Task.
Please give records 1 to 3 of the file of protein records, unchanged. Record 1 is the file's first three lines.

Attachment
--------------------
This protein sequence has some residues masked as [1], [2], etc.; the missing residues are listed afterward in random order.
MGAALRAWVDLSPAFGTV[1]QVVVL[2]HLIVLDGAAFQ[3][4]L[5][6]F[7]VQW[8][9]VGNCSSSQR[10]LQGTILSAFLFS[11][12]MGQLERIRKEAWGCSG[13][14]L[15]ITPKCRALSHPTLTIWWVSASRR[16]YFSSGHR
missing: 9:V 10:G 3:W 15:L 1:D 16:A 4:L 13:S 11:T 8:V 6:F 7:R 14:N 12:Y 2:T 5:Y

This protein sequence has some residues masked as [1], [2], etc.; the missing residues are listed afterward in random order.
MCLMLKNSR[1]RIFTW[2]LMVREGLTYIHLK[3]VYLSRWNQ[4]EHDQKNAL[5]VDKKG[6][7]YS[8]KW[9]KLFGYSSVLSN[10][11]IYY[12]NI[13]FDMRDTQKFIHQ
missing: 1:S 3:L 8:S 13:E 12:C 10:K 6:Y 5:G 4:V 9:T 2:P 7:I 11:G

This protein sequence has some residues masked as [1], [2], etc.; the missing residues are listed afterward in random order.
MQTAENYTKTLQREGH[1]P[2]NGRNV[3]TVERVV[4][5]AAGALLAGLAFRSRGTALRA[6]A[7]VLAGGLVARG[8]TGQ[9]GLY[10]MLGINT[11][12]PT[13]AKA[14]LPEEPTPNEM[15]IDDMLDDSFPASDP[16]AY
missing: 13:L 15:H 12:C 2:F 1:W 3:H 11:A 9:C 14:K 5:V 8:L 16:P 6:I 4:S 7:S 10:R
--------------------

This protein sequence has some residues masked as [1], [2], etc.; the missing residues are listed afterward in random order.
MGAALRAWVDLSPAFGTV[1]QVVVL[2]HLIVLDGAAFQ[3][4]L[5][6]F[7]VQW[8][9]VGNCSSSQR[10]LQGTILSAFLFS[11][12]MGQLERIRKEAWGCSG[13][14]L[15]ITPKCRALSHPTLTIWWVSASRR[16]YFSSGHR
missing: 9:V 10:G 3:W 15:L 1:D 16:A 4:L 13:S 11:T 8:V 6:F 7:R 14:N 12:Y 2:T 5:Y

This protein sequence has some residues masked as [1], [2], etc.; the missing residues are listed afterward in random order.
MCLMLKNSR[1]RIFTW[2]LMVREGLTYIHLK[3]VYLSRWNQ[4]EHDQKNAL[5]VDKKG[6][7]YS[8]KW[9]KLFGYSSVLSN[10][11]IYY[12]NI[13]FDMRDTQKFIHQ
missing: 1:S 3:L 8:S 13:E 12:C 10:K 6:Y 5:G 4:V 9:T 2:P 7:I 11:G

This protein sequence has some residues masked as [1], [2], etc.; the missing residues are listed afterward in random order.
MQTAENYTKTLQREGH[1]P[2]NGRNV[3]TVERVV[4][5]AAGALLAGLAFRSRGTALRA[6]A[7]VLAGGLVARG[8]TGQ[9]GLY[10]MLGINT[11][12]PT[13]AKA[14]LPEEPTPNEM[15]IDDMLDDSFPASDP[16]AY
missing: 13:L 15:H 12:C 2:F 1:W 3:H 11:A 9:C 14:K 5:V 8:L 16:P 6:I 4:S 7:S 10:R